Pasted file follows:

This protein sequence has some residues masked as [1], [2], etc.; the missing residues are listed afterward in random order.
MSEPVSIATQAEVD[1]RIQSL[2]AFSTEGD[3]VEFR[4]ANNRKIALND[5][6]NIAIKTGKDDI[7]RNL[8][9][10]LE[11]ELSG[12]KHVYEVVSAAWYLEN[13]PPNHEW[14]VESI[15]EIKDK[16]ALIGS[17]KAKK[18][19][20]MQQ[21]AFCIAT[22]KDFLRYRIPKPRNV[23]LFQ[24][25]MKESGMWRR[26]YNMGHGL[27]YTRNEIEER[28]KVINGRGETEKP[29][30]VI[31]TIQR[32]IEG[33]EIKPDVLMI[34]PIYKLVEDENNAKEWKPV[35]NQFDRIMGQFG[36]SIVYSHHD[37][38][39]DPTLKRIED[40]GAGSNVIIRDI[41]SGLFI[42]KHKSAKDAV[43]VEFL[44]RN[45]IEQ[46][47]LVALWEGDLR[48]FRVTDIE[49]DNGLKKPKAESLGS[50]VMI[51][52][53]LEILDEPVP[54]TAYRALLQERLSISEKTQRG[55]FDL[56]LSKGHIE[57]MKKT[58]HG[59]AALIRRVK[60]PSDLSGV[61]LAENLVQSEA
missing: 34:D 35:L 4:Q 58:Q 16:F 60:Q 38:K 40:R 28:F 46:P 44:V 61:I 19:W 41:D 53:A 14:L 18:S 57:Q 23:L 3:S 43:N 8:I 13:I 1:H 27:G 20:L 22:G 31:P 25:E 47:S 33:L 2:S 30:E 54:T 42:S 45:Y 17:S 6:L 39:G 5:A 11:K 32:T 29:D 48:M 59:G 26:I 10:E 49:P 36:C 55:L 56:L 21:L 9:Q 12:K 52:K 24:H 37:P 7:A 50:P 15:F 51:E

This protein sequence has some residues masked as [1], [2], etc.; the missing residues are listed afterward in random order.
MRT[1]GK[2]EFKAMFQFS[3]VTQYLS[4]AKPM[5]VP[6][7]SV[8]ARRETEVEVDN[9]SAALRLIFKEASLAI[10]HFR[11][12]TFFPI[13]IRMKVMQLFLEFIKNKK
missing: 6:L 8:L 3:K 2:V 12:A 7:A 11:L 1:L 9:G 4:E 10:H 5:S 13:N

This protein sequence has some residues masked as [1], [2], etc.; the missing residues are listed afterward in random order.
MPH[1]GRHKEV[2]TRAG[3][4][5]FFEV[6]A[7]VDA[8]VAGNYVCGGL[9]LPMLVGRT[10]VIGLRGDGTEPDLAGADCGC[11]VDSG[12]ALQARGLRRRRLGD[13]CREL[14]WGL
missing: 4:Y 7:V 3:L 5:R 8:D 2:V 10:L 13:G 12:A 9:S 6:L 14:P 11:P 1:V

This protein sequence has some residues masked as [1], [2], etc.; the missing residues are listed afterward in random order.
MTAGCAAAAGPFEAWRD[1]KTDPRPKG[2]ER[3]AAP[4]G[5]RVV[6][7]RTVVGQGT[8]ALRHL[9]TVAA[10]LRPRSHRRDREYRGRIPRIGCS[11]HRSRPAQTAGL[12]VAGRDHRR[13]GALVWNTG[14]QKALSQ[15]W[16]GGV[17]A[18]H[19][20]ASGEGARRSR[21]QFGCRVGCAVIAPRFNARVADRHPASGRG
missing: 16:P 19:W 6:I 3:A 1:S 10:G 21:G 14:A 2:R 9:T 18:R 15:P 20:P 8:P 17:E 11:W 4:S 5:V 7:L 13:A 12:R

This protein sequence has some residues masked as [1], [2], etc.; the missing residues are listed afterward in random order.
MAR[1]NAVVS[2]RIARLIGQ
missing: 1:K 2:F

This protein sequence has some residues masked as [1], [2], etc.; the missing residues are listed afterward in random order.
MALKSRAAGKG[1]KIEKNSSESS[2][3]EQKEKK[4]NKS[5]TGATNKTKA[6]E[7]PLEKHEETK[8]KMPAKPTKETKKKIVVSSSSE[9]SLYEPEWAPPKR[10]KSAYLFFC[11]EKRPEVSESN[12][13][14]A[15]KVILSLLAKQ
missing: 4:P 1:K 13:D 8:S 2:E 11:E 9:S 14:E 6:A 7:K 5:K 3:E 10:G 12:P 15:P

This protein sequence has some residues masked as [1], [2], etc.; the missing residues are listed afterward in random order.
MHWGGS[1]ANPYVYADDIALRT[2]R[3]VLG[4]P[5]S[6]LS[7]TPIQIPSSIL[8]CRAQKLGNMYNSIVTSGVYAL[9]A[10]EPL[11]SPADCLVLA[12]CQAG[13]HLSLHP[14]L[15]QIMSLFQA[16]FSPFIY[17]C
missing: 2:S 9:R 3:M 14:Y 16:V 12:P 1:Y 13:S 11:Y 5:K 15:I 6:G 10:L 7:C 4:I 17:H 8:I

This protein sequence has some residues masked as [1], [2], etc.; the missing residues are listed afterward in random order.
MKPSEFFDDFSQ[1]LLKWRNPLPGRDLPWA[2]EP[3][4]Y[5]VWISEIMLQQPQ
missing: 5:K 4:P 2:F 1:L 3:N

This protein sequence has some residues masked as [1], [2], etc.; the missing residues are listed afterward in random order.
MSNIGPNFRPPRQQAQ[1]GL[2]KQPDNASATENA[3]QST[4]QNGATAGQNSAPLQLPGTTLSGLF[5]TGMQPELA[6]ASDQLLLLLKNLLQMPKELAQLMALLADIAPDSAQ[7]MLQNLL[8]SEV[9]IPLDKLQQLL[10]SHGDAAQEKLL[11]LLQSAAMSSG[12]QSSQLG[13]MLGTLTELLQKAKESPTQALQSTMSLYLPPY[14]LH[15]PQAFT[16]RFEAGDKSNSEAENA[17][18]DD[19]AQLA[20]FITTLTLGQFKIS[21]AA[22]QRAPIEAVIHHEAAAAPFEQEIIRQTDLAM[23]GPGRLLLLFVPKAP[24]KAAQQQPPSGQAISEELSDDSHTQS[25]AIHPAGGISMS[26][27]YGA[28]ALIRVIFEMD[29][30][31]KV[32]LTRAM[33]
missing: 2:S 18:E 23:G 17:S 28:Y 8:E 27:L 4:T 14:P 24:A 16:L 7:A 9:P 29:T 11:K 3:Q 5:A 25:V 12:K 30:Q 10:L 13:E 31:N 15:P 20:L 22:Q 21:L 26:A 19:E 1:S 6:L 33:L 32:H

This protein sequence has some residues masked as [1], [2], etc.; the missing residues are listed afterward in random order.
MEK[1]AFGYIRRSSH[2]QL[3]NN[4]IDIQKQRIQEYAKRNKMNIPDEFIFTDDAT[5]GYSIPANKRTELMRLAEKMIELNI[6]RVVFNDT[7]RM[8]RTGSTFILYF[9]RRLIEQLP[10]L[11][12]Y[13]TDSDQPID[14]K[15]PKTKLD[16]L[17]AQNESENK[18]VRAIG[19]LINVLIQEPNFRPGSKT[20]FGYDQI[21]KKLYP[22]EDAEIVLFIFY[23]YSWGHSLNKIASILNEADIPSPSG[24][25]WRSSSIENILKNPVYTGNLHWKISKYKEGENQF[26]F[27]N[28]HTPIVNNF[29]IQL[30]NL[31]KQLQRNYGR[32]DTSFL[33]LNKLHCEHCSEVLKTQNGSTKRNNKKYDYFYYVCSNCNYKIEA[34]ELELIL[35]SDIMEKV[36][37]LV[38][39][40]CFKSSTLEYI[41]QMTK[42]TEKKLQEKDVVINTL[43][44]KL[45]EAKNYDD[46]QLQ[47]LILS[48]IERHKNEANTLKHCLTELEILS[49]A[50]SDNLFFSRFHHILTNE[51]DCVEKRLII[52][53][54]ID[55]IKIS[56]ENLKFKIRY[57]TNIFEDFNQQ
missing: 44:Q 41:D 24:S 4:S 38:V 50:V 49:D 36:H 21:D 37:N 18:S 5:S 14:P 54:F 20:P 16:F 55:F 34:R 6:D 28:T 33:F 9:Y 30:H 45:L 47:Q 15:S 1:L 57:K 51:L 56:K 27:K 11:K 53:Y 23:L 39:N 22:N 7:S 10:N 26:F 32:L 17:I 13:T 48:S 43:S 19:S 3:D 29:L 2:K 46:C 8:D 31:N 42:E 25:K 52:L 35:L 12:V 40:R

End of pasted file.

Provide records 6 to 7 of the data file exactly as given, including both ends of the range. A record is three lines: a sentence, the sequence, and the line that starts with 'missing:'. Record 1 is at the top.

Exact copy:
This protein sequence has some residues masked as [1], [2], etc.; the missing residues are listed afterward in random order.
MALKSRAAGKG[1]KIEKNSSESS[2][3]EQKEKK[4]NKS[5]TGATNKTKA[6]E[7]PLEKHEETK[8]KMPAKPTKETKKKIVVSSSSE[9]SLYEPEWAPPKR[10]KSAYLFFC[11]EKRPEVSESN[12][13][14]A[15]KVILSLLAKQ
missing: 4:P 1:K 13:D 8:S 2:E 11:E 9:S 14:E 6:A 7:K 5:K 3:E 10:G 12:P 15:P

This protein sequence has some residues masked as [1], [2], etc.; the missing residues are listed afterward in random order.
MHWGGS[1]ANPYVYADDIALRT[2]R[3]VLG[4]P[5]S[6]LS[7]TPIQIPSSIL[8]CRAQKLGNMYNSIVTSGVYAL[9]A[10]EPL[11]SPADCLVLA[12]CQAG[13]HLSLHP[14]L[15]QIMSLFQA[16]FSPFIY[17]C
missing: 2:S 9:R 3:M 14:Y 16:V 12:P 1:Y 13:S 11:Y 5:K 15:I 6:G 10:L 7:C 4:I 17:H 8:I